Today, Helburn may hear two or even three cases, each in a different location, and maybe each in a different state, in the course of a week. This labor arbitrator currently experiences a 50-55% settlement rate, before the parties get to Beber. Often, he said just the threat of an imposed resolution rather than a voluntary settlement motivates the conflicting parties to reach an agreement before meeting with him.

In fact, a tactic that he often uses in these situations goes something like this. Before beginning the hearing, Helburn will tell the opposing parties that perhaps they should each “take one last shot at it” in an attempt to reach a settlement that both sides can accept. In fact, he told me that this tactic, by itself, periodically results in a settlement.

When he's not dealing with arbitration matters, Helburn stays involved as the co-chair of a $10.5 million capital campaign for Congregation Beth Israel in Austin, Texas. Others have served more total times as president than he has, but he is the only one in the congregation's 128 year history to have served two separate terms (10 years apart) as president.

Helburn, who turned 65 in August, 2003 now qualifies for Medicare plus he and his wife Judith, whom he met on the first day of freshman English at the University of Wisconsin-Madison, also continue to receive medical coverage through his university group health insurance plan. Judith and Beber have two married children and four grandchildren living nearby. Judith is a Certified Sageing Leader for the Spiritual Eldering Institute. She has also been active in and on the board of Story Circle Network for Women with Stories to Tell, which has been organized as an international organization since 1998.

Over the years, this stalwart adopted Texan has written books and monographs such as "Public Employer-Employee Relations in Texas: Contemporary and Emerging Developments" (1971), he has contributed chapters and proceedings toward a better understanding within his profession, he has written articles for professional journals and published teaching cases.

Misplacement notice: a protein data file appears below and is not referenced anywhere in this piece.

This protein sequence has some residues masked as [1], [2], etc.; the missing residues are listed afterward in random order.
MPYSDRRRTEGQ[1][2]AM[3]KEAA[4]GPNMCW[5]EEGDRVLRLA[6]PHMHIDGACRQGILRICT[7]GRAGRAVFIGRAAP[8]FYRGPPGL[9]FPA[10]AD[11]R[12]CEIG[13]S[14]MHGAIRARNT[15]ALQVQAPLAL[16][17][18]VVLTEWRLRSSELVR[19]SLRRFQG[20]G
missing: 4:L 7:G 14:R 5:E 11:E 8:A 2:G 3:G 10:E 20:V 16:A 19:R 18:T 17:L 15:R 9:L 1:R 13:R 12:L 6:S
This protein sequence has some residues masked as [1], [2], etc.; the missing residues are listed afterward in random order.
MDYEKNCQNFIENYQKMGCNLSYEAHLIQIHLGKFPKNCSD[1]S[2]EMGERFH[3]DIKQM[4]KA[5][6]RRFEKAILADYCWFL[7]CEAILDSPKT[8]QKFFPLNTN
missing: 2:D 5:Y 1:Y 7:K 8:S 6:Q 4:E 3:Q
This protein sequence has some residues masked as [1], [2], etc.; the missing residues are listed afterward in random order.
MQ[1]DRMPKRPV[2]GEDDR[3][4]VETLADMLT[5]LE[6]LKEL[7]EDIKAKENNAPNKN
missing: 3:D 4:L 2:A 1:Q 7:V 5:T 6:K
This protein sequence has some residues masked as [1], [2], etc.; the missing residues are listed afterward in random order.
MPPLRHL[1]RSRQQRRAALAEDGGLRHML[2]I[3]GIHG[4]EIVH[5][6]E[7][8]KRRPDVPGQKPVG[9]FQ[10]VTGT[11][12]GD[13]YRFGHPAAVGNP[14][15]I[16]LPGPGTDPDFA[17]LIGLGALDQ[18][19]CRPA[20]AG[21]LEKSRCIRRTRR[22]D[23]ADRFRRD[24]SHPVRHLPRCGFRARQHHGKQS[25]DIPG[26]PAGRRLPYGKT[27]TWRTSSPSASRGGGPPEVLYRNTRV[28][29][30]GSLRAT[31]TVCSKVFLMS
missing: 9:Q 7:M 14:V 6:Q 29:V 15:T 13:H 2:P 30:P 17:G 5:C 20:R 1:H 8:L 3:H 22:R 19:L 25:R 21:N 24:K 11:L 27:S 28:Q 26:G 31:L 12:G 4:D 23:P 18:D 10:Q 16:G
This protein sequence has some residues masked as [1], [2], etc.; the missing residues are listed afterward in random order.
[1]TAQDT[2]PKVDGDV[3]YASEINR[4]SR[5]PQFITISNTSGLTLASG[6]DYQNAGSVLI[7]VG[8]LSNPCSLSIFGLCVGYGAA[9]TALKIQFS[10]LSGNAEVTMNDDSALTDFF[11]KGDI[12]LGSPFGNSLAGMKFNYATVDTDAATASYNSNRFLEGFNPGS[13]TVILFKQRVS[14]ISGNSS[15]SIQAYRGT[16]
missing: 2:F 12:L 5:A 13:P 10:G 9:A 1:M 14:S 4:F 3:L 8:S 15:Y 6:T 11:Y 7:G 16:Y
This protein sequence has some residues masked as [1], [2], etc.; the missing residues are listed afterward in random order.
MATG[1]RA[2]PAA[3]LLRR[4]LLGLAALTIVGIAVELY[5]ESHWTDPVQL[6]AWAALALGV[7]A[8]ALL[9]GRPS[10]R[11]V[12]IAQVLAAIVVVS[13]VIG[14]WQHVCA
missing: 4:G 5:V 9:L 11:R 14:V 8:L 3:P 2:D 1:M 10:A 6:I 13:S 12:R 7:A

In conclusion, we should certainly realize that there will always be labor disputes, which will continue to provide valuable work for a seasoned professional like I. B. Beber Helburn. While not an employee, this independent contractor does perform a valuable function for our economy as a whole. Plus, he continues to be well compensated, too, for his time (including travel) and his skilled arbitration efforts.

Author's Bio: 

Excerpted from the book, "Now What? Discovering Your New Life and Career After 50," by James O. Armstrong. It is available at NowWhatJobs.net: www.nowwhatjobs.net. NowWhatJobs.net was set up to better inform individuals and employers about the current and coming labor shortage facing North America. James is editor of www.NowWhatJobs.net and he is president of James Armstrong & Associates, Inc., which is a North American media representation firm.